Textbook Problem 5.61 Part F

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Samantha Pedersen 2K
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Textbook Problem 5.61 Part F

Postby Samantha Pedersen 2K » Mon Jan 04, 2021 5:38 pm

Problem 5.61 from the textbook says, "The overall photosynthesis reaction is 6CO2 (g) + 6H2O (l) ---> C6H12O6 (aq) + 6O2 (g), and
= +2802 kJ. Suppose that the reaction is at equilibrium. State the effect that each of the following changes will have on the equilibrium composition: tends to shift toward the formation of reactants, tends to shift toward the formation of products, or has no effect." Part F specifically asks for the effect of adding water.

The solutions manual says, "Because water is a liquid, it is by definition present at unit concentration, so changing the amount of water will not affect the reaction." I know that we don't consider liquids when calculating the equilibrium constant, but do we also not consider liquids when applying Le Chatelier's principle in a problem like this? Thank you!

Yasmina Zaarour 1G
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Re: Textbook Problem 5.61 Part F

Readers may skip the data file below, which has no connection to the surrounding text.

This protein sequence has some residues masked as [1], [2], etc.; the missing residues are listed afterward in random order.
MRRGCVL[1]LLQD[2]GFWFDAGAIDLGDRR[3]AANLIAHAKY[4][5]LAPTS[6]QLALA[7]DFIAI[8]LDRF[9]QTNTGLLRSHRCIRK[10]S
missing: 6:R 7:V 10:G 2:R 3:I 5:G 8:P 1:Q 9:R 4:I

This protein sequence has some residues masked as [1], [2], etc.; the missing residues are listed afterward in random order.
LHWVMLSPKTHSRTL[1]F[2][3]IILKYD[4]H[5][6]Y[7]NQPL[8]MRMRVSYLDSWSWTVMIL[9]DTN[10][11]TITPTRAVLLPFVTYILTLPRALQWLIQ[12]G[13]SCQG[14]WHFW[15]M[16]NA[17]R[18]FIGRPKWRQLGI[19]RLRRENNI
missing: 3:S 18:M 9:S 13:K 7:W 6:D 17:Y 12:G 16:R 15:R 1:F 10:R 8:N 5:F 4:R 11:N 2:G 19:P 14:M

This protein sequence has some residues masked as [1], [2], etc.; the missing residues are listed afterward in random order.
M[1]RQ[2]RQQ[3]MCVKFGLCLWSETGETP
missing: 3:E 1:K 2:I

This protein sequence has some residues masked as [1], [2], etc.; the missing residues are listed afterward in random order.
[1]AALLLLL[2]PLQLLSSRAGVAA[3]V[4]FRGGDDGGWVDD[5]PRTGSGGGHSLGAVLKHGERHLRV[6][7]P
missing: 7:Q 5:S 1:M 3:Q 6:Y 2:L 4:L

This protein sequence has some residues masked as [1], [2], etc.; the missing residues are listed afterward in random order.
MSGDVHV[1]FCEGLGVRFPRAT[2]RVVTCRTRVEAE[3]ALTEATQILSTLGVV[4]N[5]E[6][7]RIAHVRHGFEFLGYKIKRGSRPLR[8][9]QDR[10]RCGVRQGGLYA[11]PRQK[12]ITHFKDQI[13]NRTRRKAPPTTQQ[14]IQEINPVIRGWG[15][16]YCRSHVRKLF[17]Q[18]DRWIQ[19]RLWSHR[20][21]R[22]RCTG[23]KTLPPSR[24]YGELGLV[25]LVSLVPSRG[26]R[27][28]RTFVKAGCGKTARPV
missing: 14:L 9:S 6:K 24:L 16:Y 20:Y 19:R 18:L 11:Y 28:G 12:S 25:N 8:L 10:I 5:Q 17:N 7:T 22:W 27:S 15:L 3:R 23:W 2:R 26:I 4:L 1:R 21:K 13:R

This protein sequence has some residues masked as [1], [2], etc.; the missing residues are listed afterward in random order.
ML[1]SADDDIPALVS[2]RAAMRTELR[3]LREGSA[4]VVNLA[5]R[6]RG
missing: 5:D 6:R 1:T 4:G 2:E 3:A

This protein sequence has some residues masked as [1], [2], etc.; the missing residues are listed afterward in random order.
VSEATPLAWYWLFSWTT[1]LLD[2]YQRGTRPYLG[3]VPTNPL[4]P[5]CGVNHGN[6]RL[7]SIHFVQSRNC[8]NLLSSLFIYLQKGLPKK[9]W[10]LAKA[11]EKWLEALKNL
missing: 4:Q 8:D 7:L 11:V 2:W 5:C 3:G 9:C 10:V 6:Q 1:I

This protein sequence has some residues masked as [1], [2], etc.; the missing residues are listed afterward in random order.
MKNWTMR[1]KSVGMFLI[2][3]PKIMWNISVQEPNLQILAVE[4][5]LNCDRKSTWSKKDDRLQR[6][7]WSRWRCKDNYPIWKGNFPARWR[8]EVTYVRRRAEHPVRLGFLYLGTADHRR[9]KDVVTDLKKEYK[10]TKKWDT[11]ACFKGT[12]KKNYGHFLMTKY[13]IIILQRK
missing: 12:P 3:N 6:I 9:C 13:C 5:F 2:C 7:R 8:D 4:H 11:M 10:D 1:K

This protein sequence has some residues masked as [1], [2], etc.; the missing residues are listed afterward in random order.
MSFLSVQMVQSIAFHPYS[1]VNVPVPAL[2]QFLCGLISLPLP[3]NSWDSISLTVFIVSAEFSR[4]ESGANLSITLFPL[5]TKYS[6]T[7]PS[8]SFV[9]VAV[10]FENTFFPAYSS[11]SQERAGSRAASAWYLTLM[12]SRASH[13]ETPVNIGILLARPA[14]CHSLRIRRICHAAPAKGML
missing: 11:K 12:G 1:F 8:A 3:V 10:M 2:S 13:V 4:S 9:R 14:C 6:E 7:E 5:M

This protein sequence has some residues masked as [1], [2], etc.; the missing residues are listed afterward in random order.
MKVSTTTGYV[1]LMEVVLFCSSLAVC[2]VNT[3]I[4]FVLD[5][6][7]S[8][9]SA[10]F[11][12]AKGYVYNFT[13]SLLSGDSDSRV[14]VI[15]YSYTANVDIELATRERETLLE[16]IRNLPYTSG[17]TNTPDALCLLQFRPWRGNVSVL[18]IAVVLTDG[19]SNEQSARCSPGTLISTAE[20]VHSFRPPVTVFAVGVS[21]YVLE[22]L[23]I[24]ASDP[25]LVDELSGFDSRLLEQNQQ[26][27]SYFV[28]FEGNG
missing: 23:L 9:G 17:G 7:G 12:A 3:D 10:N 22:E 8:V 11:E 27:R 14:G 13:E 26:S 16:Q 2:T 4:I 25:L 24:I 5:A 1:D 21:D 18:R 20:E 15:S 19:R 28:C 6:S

Postby Yasmina Zaarour 1G » Mon Jan 04, 2021 6:02 pm

You are correct; we do not consider liquids when applying Le Chatelier's principle. From a mathematical perspective, if you write the K expression for this chemical equation, water does not appear in the expression, so changing its amount would not affect the ratio. The other reagents would not need to change their concentrations through shifting the reaction in order to reach equilibrium again.

Edison Tham 3D
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Re: Textbook Problem 5.61 Part F

Postby Edison Tham 3D » Mon Jan 04, 2021 6:16 pm

Hi!

I agree with Yasmina, I would also like to add that water is already in excess in these reactions (as very little water will be used up in the equilibrium reaction) and thus adding water would not affect the reaction at all.

John Calonia 1D
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Re: Textbook Problem 5.61 Part F

Postby John Calonia 1D » Tue Jan 05, 2021 4:16 pm

Pure solids and liquids are not taken into consideration in problems dealing with equilibrium. Aqueous solutions are taken into consideration only by concentration since it is not in a gaseous state.


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